Emotional Bank Accounts Changed My Life: Part 3 (Family, Friends, Work)

I’ll finish up the discussion on Emotional Bank Accounts by talking about how they matter to family/friends, and at work. If you missed the first two posts,  you can read them here:
Emotional Bank Accounts: Part 1
Emotional Bank Accounts: Part 2

Emotional Bank Accounts Matter with Friends and Family! Framily
Family and friends are those people in your life who don’t go away. You may be mad at them, but usually, you’re pretty stuck with them. There’s nothing worse than having family or friends take your relationship for granted and continually overdraw their emotional bank account (take, take, take, but never give).

How the Emotional Bank Account Affects Family and Friends:
It’s so easy to take family and friends for granted. We bark orders at our children, are short with our spouse, and don’t invest time in our friendships. We so often fail to realize we can have overdrawn accounts with the people we care the most about in the world. (If you’re having trouble with family members, there’s a good chance it’s because you have an overdrawn account with them.)

How to make deposits in the emotional bank account with friends and family:
1. Serve them on their terms. Find something your spouse likes that you don’t and volunteer to do that thing. Give your spouse a back rub without asking for one in return. Do the dishes without making a snarky comment about it. Talk with your kids about their favorite t.v. show, and offer to spend time doing something they love doing. Offer to meet a friend at a time or place that’s more convenient for them. Take initiative and call your friend to ask how they’re doing.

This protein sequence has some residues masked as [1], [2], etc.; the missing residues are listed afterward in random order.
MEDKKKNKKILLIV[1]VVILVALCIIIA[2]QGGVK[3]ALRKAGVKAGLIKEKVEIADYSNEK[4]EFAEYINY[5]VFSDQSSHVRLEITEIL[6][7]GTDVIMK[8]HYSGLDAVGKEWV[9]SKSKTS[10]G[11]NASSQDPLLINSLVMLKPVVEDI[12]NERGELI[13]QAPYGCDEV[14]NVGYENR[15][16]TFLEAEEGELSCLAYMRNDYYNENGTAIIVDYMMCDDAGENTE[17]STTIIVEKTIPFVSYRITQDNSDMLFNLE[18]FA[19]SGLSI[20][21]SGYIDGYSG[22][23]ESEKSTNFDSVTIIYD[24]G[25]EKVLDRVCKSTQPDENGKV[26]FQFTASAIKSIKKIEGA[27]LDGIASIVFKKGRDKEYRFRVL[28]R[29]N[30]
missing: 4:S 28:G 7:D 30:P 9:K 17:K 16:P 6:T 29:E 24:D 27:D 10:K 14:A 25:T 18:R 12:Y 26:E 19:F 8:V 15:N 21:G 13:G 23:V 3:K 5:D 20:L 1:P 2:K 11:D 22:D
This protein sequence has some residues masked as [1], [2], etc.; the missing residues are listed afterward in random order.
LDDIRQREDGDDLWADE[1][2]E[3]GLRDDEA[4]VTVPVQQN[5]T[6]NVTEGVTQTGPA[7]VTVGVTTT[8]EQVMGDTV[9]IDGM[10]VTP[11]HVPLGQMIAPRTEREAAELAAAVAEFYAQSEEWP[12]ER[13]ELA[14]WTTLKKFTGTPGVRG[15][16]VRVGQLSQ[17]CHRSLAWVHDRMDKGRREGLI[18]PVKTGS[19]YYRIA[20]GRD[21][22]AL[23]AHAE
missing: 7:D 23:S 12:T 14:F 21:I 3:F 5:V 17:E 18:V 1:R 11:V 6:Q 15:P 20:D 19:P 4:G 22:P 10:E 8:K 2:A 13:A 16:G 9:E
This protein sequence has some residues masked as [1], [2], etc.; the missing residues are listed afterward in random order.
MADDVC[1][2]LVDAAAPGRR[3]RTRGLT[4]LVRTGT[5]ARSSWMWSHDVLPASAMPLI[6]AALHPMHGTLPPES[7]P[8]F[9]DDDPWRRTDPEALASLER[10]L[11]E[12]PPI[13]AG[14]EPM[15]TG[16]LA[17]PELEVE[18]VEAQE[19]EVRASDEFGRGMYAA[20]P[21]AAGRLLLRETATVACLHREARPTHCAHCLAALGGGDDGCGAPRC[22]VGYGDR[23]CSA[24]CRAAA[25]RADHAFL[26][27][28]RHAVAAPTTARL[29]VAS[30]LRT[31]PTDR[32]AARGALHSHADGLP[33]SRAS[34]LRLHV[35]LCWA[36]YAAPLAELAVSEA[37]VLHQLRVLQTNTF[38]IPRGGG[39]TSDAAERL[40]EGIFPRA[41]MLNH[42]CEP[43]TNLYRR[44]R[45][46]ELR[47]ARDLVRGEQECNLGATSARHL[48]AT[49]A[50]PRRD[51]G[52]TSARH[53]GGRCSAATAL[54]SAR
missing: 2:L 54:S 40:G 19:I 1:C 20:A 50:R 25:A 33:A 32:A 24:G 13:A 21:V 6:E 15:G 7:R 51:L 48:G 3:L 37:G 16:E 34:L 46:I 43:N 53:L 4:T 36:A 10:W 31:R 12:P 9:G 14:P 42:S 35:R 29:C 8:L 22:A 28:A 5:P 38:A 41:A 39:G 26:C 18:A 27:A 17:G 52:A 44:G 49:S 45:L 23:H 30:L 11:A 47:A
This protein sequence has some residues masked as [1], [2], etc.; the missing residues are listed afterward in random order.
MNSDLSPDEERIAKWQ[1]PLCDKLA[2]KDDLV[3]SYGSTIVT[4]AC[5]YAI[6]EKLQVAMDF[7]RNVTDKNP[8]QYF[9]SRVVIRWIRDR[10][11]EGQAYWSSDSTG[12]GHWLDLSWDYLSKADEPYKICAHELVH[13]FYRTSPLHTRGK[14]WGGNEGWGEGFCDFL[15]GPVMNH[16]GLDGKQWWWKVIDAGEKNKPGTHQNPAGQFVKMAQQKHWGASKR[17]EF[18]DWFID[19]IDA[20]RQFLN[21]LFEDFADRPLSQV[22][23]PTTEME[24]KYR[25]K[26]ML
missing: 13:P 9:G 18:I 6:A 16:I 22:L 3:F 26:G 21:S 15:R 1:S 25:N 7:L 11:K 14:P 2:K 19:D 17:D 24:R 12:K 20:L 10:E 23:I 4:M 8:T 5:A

2. Say thank you. Catch your kids doing something good and say thanks. Thank them for doing small things right. Share with them 2 things you love about them. Thank your spouse for their hard work and their specific contribution to your family. (They’ll probably wonder what’s wrong with your or what you want, but that’s ok.) This will make a big deposit into their emotional bank account. Take time to thank your friends for being a good friend. If your friend ever has to drive farther than you to meet somewhere, thank them for taking the time to meet you. Don’t take anything for granted.

3. Follow through. If you say you’ll do something or be somewhere. Be there. This matters for your kid, your spouse, and your friends. It will help you be a person in their life that they can trust. Every time you say you’ll do something and you do- it’s a deposit in their emotional bank account.

Here’s 2 articles to read more about how this affects your family:
Manage Your Emotional Bank Account with Your Children
John Gottman Video on Relational Emotional Bank Accounts
John Gottman blog about emotional bank accounts in relationships 


How the Emotional Bank Account Affects Work: the office dance
If you want to keep any job, you better figure out how to apply this concept of the emotional bank account. If you want to take that vacation this summer- start making deposits in the emotional bank account now. Same thing if you want that raise. If you want to build trust with your co-workers……emotional bank account. It really affects everything at work.

How to make deposits in the emotional bank account at work:
1. Care about others. Ask people you work with how they’re doing. Ask about their weekend. If you hear someone mention a special event coming up like a child’s performance, ask how it was. Each time you take interest in another person’s life you’re making a deposit into their emotional bank account.

2. Do what matters to your boss. If there’s something that matters to your boss, drop what you’re doing and do that. This will make deposits in your bank account in their book. Conversely, if you don’t work on what matters to your boss, they might think you’re lazy or “not prioritizing the right things”, and may not trust you as much.

3. Follow Up. If you say you’ll do something, make sure to follow through. Every time you follow through it makes a deposit in your boss’ emotional bank account. If you have enough goodwill and trust built up, when you make a mistake you’ll find your boss looking over it saying, “That’s not like Jimmy to make a mistake like that.” If Jimmy makes a mistake and his account was already overdrawn- that could spell big trouble for him.

A few articles at emotional bank accounts at work:
Build and Emotional Bank Account with Your Employees 
Keep Your Emotional Bank Account Full (Business Management)





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